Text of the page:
The bus has a radio/cassette player attached to the front panel in easy reach of the driver. It was one of the bright yellow Sony Walkmans from the 90s that everyone and their brother had. It was obvious that this bus had been driven by one driver for quite some time. It was probably a local route. The route where the driver, whose name was Earl (it was on the Walkman) knew everyone’s name and their stop by heart. The kind of service that you would have been grateful to have prior to the outbreak.
We spent the days listening to the sweet sounds of the big bands. Benny Goodman, Duke Wellington, Glenn Miller, Tommy Dorsey; you name it, Earl had it. All of his cassettes were neatly labelled and worn with age. While it might not have been the first choice for many of us, the sound of the music took each of us back to a time where luxuries were boundless. It’s the little things that remind of our dwindling humanity. And the little things that make us all regain a small part of it back. We each thanked Bus Driver Earl by the taping of our feet, or the smiles on our faces, or even the grand gestures of conducting.
As we left the city behind and started driving southwest through Georgia, we were shocked to see the lack of congestion and no signs of the movement of people that one would have expected. It was like the people in Georgia never got the chance to fight. It was weird.
We kept right on going, only stopping to fill up the tanks when we needed to. We had no food and no water but everywhere that we stopped was completely wiped. Nothing remained. We were going to need to stop and do it soon. It was only a matter of time before we wouldn’t be able to function.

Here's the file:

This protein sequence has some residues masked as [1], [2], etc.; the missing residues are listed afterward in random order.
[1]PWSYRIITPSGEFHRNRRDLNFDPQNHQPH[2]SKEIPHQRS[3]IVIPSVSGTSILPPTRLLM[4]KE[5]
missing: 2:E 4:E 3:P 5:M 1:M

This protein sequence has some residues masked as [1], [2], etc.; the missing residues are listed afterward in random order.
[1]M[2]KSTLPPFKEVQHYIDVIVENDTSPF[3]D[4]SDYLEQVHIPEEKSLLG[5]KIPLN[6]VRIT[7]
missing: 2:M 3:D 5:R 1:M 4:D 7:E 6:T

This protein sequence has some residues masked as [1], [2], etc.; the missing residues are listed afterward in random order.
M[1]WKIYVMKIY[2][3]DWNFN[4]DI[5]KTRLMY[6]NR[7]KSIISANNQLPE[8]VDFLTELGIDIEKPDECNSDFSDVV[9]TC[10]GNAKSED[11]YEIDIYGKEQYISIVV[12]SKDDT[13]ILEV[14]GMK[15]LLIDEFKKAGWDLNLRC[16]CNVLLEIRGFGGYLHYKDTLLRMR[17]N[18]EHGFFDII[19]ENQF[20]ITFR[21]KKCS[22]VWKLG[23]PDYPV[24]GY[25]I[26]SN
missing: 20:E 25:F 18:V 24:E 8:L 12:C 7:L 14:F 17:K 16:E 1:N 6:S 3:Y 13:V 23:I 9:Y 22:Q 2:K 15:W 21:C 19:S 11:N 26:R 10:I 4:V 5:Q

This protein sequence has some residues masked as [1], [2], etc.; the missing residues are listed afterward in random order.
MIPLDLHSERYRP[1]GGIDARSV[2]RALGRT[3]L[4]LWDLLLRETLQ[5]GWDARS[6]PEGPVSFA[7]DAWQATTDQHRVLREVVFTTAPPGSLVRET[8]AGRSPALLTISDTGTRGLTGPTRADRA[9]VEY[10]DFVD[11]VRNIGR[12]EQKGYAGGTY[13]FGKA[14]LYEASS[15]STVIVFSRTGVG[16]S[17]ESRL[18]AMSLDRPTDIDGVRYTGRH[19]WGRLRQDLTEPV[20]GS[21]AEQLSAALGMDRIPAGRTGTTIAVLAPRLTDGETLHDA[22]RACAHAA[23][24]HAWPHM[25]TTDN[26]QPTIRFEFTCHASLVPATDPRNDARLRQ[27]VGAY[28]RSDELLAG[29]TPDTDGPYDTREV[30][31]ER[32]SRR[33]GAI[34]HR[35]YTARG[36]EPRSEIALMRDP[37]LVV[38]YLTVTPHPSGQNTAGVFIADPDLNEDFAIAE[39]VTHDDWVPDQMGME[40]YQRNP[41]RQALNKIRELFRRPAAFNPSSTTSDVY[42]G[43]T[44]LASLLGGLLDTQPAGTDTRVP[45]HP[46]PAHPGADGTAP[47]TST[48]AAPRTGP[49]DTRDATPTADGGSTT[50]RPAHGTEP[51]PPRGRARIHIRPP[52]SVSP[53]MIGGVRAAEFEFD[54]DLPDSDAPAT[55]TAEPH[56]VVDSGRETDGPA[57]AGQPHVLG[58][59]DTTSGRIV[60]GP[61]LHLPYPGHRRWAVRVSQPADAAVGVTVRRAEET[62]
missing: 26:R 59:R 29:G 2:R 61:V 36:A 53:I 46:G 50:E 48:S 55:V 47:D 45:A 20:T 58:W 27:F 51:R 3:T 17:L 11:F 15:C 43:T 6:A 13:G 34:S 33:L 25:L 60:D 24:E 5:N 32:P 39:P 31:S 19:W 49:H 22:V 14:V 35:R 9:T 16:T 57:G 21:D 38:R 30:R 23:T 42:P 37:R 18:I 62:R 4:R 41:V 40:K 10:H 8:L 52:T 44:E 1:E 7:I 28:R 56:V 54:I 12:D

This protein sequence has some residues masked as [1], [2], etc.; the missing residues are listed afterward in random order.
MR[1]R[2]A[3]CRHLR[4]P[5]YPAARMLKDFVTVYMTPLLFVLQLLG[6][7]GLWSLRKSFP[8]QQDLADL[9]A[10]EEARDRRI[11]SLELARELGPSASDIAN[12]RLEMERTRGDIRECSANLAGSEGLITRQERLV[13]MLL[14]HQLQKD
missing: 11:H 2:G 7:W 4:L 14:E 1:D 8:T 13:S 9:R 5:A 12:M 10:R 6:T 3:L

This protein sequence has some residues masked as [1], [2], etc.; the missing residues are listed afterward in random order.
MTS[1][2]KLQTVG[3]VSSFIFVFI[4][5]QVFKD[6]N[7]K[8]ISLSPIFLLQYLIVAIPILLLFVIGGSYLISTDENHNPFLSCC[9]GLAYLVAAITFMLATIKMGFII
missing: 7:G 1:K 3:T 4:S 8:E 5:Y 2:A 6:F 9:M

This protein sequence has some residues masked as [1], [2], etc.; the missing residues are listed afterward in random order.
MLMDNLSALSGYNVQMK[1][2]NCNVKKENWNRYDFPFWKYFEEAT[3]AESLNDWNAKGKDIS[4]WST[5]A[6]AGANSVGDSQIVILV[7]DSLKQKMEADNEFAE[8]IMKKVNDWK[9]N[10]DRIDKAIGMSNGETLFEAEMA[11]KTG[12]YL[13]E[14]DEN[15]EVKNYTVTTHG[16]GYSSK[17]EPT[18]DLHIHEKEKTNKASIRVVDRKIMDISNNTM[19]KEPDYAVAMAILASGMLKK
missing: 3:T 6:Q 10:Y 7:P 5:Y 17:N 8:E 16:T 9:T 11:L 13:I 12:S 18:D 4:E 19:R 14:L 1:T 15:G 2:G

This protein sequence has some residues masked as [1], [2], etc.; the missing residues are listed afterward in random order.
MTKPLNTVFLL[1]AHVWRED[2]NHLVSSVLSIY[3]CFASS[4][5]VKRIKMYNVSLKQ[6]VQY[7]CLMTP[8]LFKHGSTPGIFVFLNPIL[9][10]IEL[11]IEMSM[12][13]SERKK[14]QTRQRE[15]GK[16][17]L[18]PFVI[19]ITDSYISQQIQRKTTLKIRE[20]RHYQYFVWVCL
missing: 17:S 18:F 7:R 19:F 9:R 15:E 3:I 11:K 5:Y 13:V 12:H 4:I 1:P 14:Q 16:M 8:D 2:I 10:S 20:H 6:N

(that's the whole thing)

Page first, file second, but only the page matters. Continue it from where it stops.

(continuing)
We have no idea where we’re going. We’ve tried everything and failed it seems. Well everything but finding an uninhabited island somewhere. I know that we can’t keep driving forever but now that we have a mode of transportation, it seems to be a good choice for us to head for Seattle. There’s no telling what we will find there but it might be the best option that we have.
The great thing, and I use the term great so very loosely, is that in having to travel all the way across the country it leaves us open to finding something else. And I hope that something else presents itself. In Alabama, the situation looks quite different in comparison to what we encountered in Georgia. Here the travelling is slower going and the Undead are everywhere. They don’t appear to be exhibiting the same type of behaviour as the horde at the store in Savannah but it’s not like we’re about to take any chances.
We do need to stop for supplies soon. We need food, water and ammunition. Plus it certainly wouldn’t hurt to get some diapers for the little one. The small store that we had been holed up in was sorely lacking in the Baby Needs section and the poor thing was wearing diapers that were way too big for him. But in times like this, you make do with what you have.
The baby has actually been a bit of a godsend to be perfectly frank. He’s renewed the spirits of some and little Eduardo will never want for anything that can be obtained in a post-Apocalyptic world. His smiles light up the faces of those around him and the extra hands are more than Polly could have asked for. I can’t imagine what it must be like to know that your baby is growing up in a world full of the Undead. In fact, I wonder how many more newborns are facing the world today without the chance to know what it could have been like.
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